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    Honoring Nations 2016 Award

The Harvard Project Awards Six Native Nations the 2016 Honoring Nations Award

Phoenix, AZ – Honoring Nations, a national awards program, awarded six exemplary tribal programs for outstanding excellence in governance at the National Congress for American Indians’ (NCAI) 73rd Convention in Phoenix, AZ. As the flagship program of The Harvard Project on American Indian Economic Development (Harvard Project), Honoring Nations began in 1998 to recognize and celebrate American Indian governments who were successfully addressing the most pressing issues across Indian Country.
 
The 
Honoring Nations Board of Governors presented the awards to the winners at NCAI on October 12th in front of an audience of more than 500 Native community members and tribal leaders. During the awards ceremony, each of the finalists offered a short presentation describing the ways in which they were solving the challenges of water sanitation, historical trauma, illegal drug and gang activities, child care for mildly ill children, citizenship criteria, as well as the creation of a living ethnogeographic atlas.
 
Three “High Honors” and three “Honors” recipients were selected from a pool of 87 applications representing over 65 tribal nations. These  awardees are positively impacting their communities and have shown immense effectiveness, cultural relevance, transferability, sustainability, and significance to sovereignty – the standards by which Honoring Nations Board of Governors assess applicant programs. Megan Minoka Hill (Oneida Nation WI), the Honoring Nations Director, explains, “The goal of Honoring Nations is to provide examples of government success that can be used as lessons for Indian Country and beyond. This year’s awardees are not only providing examples of success, but they are reshaping the way we think and approach governance issues.”
 
The six programs will join a family of 124 past awardees, and share their stories of lessons learned, challenges met, and victories achieved. The 2016 awardees will receive a monetary award and will be the focus of the Harvard Project’s upcoming reports, educational materials, and world class exhibits. In addition, this year’s winners will be featured on the Harvard Project’s 
Honoring Nations Google Map, which will include a tribal profile from Tiller’s Guide to Indian Country.

This year’s award winning programs include:  

  • Alaska Rural Utility Collaborative – Alaska Native Tribal Health Consortium (High Honors)

The Alaska Rural Utility Collaborative assists and empowers 27 Native villages to provide safe, cost-effective drinking water and sewer services to nearly 10,000 community members.  Working with each village to operate and maintain their systems, the Collaborative hires and trains local residents as full-time water and sanitation system operators.

  • Calricaraq: Indigenous Yup’ik Wellbeing – Yukon Kuskokwim Delta Tribal Communities (Honors)

Calricaraq: Indigenous Yup’ik Wellbeing is an elder-driven traditional Yup’ik healing program that honors ancestral wisdom to address historical trauma. Centered around Calricaraq values and cultural approaches, the program utilizes community gatherings, talking circles, and workshops to help community members reconstruct their Yup’ik identities, heal, and find balance.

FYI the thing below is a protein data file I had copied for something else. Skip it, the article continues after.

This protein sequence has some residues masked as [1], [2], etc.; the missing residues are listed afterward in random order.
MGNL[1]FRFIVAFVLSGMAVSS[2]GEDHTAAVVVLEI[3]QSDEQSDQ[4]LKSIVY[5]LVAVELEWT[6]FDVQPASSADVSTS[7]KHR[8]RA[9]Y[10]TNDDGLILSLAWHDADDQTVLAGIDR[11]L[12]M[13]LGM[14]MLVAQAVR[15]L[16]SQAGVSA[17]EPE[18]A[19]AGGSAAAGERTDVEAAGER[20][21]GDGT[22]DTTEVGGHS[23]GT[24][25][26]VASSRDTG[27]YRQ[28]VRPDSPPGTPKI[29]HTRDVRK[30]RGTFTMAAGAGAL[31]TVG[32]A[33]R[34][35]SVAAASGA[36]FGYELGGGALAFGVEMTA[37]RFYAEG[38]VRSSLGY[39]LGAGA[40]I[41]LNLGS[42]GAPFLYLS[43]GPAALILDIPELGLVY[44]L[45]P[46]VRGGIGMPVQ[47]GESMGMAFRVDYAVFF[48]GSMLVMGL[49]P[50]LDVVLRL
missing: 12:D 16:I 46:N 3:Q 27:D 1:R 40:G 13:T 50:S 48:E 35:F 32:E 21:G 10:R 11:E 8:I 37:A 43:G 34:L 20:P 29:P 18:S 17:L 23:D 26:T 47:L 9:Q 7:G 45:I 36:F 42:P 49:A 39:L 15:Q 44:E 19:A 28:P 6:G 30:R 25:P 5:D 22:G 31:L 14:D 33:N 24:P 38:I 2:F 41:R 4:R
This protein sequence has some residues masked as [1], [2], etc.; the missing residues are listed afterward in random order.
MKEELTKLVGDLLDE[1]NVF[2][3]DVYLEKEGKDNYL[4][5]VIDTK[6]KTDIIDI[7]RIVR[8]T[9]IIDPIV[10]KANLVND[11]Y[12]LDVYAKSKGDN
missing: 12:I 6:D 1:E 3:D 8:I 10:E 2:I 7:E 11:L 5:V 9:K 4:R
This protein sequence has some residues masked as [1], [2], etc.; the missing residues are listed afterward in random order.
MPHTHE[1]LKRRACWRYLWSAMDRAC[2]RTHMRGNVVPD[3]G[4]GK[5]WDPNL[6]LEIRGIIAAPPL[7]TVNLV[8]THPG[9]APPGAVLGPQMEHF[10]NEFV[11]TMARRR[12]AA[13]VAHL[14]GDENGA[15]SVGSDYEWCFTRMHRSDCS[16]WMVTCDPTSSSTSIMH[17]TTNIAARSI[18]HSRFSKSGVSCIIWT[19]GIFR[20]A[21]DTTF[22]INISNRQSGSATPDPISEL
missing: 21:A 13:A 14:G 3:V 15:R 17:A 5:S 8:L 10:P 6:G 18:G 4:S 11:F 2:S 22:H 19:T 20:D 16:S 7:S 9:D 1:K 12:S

• Čáw Pawá Láakni – They Are Not Forgotten – Confederated Tribes of the Umatilla Indian Reservation (High Honors)

They Are Not Forgotten is a living atlas of the Cayuse, Umatilla, and Walla Walla nations that contains 643 data entries of places, waterways, areas, trails, and bodies of water as well as over 70 maps and illustrations. The atlas is actively utilized to protect treaty rights, assist in the management of natural resources, and transmit traditional cultural, linguistic, and ecological knowledge.

  • Chickasaw Nation Sick Child Care Program – Chickasaw Nation (Honors)

The Chickasaw Nation Sick Child Care Program provides nurturing care for mildly-ill children of Chickasaw employees, citizens, and community members. Addressing a critical dilemma, the Program offers working parents the assurance that their children are well cared for and safe while staying in good standing with their employers.

  • Native American Drug and Gang Initiative Task Force – Intertribal Nations of Wisconsin (Honors)

The Native American Drug and Gang Initiative Task Force is a dedicated law enforcement unit that addresses illegal drug and gang activities on tribal reservations in Wisconsin. A multi-pronged effort, the Task Force is grounded in community and tribal government cooperation to address threats through education, coordination, and law enforcement agency operations.

  • Project Tiwahu – Redefining Tigua Citizenship – Ysleta del Sur Pueblo (High Honors)

Project Tiwahu was a pueblo-wide initiative designed to reform and self-determine citizenship requirements through intergenerational focus groups, executive education for Tribal Council, and comprehensive community outreach and feedback. An exercise of tribal sovereignty, Project Tiwahu removed federally mandated enrollment requirements that would have resulted in tribal self-termination. Based at Harvard’s John F. Kennedy School of Government, Honoring Nations is administered by the Harvard Project on American Indian Economic Development. The Harvard Project’s goal is to understand the conditions under which self-determined social and economic development is achieved among American Indian nations.
 
For more information about Honoring Nations, visit the Harvard Project’s web site at http://www.hpaied.org or call 617-495-1480.